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Kate McCoy, M.Ed, NBCC, LPC
Kate McCoy, M.Ed, NBCC, LPC, Therapist
Category: Mental Health
Satisfied Customers: 5419
Experience:  Over 20 years experience specializing in anxiety, depression, drug and alcohol, and relationship issues.
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Thank you for your previous help - my grand-daughter is now

Resolved Question:

Thank you for your previous help - my grand-daughter is now receiving counselling and is coping with life quite well. However, I have a personal problem. My husband of 6.5 years and been together for 8 years is not at all happy. I knew when I met him that he had had a very sad childhood, he never married till he met me (age 47), however had been in a relationship for some time prior, in which he had a child. Unfortunately after parting the little boy was killed in a accident outside of school (13 years ago) and my husband did not find out about his sons death until months later. My husband is a very caring, doting and considerate person, however he suffers badly from what I believe ptsd. We have been to counselling over the years and has been a great help and he has managed to move past a lot of his pain - but never quite leaving it behind. He has this awful person who comes out when he s triggered by some remark or action and it overtakes him. He is clever at putting on a façade in front of people to appear like all is ok - however behind the scenes he will not talk or will be abusive in language and takes a lot out on me verbally. He can threaten to leave or say something that indicates all is over, but never leaves! I understand the pain he has had and can only begin to imagine what he goes through privately everyday with his thoughts. I feel like I coming to where I need to make a decision about our future, however I do love him dearly and would love to see him more at peace, therefore eliminating some of this anger and sadness around him.
Can you please suggest anything more I could try.
THank you Elliott
Kathryn
Submitted: 2 years ago.
Category: Mental Health
Expert:  Kate McCoy, M.Ed, NBCC, LPC replied 2 years ago.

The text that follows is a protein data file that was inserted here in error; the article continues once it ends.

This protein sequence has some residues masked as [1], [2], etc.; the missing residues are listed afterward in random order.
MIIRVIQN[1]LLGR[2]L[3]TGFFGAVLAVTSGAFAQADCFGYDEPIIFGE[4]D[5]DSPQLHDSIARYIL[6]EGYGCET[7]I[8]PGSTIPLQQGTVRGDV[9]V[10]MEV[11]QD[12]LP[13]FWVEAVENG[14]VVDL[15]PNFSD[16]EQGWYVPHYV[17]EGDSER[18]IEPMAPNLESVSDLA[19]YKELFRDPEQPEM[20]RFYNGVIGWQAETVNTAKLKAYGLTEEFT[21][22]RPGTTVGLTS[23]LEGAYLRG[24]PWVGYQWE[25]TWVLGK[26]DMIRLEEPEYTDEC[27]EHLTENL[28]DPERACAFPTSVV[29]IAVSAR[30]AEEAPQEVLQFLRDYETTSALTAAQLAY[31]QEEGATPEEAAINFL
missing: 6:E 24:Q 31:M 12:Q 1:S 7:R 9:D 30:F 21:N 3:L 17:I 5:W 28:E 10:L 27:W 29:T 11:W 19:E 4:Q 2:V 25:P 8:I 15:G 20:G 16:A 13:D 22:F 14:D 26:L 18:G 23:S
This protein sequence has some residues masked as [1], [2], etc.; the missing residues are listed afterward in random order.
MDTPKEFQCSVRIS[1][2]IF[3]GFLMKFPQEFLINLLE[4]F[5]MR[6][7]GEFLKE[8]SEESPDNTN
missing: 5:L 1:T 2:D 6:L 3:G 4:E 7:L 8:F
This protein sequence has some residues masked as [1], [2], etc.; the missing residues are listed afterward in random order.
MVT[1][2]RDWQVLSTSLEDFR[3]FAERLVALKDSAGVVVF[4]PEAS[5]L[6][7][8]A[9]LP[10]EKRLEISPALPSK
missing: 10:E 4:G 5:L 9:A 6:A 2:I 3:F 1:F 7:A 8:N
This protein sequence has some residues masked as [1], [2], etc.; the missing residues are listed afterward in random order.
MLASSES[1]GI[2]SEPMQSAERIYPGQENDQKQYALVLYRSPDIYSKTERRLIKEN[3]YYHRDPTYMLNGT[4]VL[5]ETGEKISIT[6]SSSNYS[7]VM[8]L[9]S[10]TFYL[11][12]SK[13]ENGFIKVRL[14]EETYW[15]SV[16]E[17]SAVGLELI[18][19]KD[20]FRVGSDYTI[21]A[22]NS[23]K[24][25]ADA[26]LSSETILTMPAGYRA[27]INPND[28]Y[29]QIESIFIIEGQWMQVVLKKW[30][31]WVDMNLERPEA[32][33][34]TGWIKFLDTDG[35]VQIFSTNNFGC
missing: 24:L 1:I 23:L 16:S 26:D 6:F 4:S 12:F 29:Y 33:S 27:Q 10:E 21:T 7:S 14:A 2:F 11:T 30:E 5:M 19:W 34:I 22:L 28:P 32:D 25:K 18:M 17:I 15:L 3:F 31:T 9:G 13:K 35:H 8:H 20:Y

Hi, I would like to help you with your question. Would that be alright with you?

 

Kate

Customer: replied 2 years ago.
ACCEPT
Expert:  Kate McCoy, M.Ed, NBCC, LPC replied 2 years ago.

It sounds like your husband is emotionally abusive towards you. I know that is not an easy thing to face. But no matter how much pain your husband is in, there is no reason for him to take out his feelings on you verbally or be abusive in his language.

 

Taking responsibility for his pain is something he needs to do. He knows this situation was not caused by you and even if it possibly could be, you do not deserve to be treated in such a way. And since he is able to control how he acts in front of others, he is not suffering so much that he does not know the difference between acceptable and unacceptable behavior. Having PTSD is bad, but it does not mean he has the right to abuse you because of it.

 

Emotionally abusive people feel powerless, insecure and fearful. They do either do not want to accept how they feel or they cannot handle how they feel so they take it out on someone else, usually their partner or children. The abused person is made to feel powerless, worthless, question their own judgment and feel they are deserving of the abuse. They also may feel so controlled they are not sure how to get out of the relationship or even if they can.

 

You mentioned that you are considering the future of your marriage which says that you are seeing the situation you are in as harmful to you. This is good insight. Your marriage can continue to work, but your husband must stop using his son's death as an excuse to be emotionally abusive. If he can take responsibility for his actions, get help (therapy and/or self help) and make amends, your relationship can grow and become better. You also need time to heal from your experience. Being abused takes a toll and your self esteem can be low as a result.

 

The first step is to talk about this in therapy. You mentioned that you both have been in counseling over the years, which is a good thing. It means you are both open to asking for help when you feel you need it. You may want to consider going back to therapy, or bringing this topic up in therapy if you are still going.

 

You can also talk with your pastor if you attend church. Pastors are usually trained to help married couples with a variety of problems.

 

Self help is a great way for both of you to work on your own issues around the abuse and come together to help each other. Here are some resources to get you started:

 

http://www.helpguide.org/mental/domestic_violence_abuse_types_signs_causes_effects.htm

 

The Secret of Overcoming Verbal Abuse: Getting Off the Emotional Roller Coaster and Regaining Control of Your Life by Albert Ellis and Marcia Grad Powers

 

The Emotionally Abusive Relationship: How to Stop Being Abused and How to Stop Abusing by Beverly Engel

 

The Verbally Abusive Man, Can He Change?: A Woman's Guide to Deciding Whether to Stay or Go by XXXXX XXXXX

 

You can find these books on Amazon.com or your local library may have them for you.

 

You have great sympathy for what your husband has been through. I can tell by the way you speak about his loss. You seem to be a kind and gentle wife. But you do not deserve to be treated in a way that hurts you. With some work and your husband taking responsibility for his behavior, you can have the marriage you deserve.

 

I hope this helps. Let me know if you have more questions.

 

Kate

Kate McCoy, M.Ed, NBCC, LPC, Therapist
Category: Mental Health
Satisfied Customers: 5419
Experience: Over 20 years experience specializing in anxiety, depression, drug and alcohol, and relationship issues.
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